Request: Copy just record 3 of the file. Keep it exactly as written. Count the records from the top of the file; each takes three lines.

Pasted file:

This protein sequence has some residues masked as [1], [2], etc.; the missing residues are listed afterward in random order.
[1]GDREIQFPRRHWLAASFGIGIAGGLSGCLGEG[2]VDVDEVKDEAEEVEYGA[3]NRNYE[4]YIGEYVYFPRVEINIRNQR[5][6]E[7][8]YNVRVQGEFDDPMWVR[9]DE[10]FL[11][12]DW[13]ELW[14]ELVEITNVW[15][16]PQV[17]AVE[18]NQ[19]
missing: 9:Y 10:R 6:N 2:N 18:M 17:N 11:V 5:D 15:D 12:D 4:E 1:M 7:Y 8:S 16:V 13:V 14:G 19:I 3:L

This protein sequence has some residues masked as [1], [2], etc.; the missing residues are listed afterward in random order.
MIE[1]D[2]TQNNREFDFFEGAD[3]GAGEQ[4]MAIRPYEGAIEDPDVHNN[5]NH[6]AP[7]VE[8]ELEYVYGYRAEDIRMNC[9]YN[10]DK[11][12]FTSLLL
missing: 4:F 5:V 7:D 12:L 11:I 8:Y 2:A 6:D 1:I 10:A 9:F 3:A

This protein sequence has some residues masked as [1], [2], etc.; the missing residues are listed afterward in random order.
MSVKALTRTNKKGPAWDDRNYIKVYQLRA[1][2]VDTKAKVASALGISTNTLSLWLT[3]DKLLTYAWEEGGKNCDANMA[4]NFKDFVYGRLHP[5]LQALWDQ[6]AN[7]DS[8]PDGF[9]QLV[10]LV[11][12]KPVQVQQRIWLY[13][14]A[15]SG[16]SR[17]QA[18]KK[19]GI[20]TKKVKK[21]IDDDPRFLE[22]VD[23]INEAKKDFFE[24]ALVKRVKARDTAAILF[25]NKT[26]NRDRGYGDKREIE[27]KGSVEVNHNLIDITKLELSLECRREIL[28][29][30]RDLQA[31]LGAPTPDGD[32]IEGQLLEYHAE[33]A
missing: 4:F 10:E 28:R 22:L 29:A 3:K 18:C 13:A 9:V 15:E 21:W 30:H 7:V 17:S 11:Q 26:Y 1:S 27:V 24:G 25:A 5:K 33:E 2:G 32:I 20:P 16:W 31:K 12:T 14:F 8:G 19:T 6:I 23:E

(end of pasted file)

This protein sequence has some residues masked as [1], [2], etc.; the missing residues are listed afterward in random order.
MSVKALTRTNKKGPAWDDRNYIKVYQLRA[1][2]VDTKAKVASALGISTNTLSLWLT[3]DKLLTYAWEEGGKNCDANMA[4]NFKDFVYGRLHP[5]LQALWDQ[6]AN[7]DS[8]PDGF[9]QLV[10]LV[11][12]KPVQVQQRIWLY[13][14]A[15]SG[16]SR[17]QA[18]KK[19]GI[20]TKKVKK[21]IDDDPRFLE[22]VD[23]INEAKKDFFE[24]ALVKRVKARDTAAILF[25]NKT[26]NRDRGYGDKREIE[27]KGSVEVNHNLIDITKLELSLECRREIL[28][29][30]RDLQA[31]LGAPTPDGD[32]IEGQLLEYHAE[33]A
missing: 4:F 10:E 28:R 22:L 29:A 3:K 18:C 13:A 9:V 15:E 21:W 30:H 7:V 17:S 11:Q 26:Y 1:S 27:V 24:G 25:A 5:K 33:E 2:G 32:I 20:P 16:W 31:K 12:T 14:F 8:G 19:T 6:I 23:E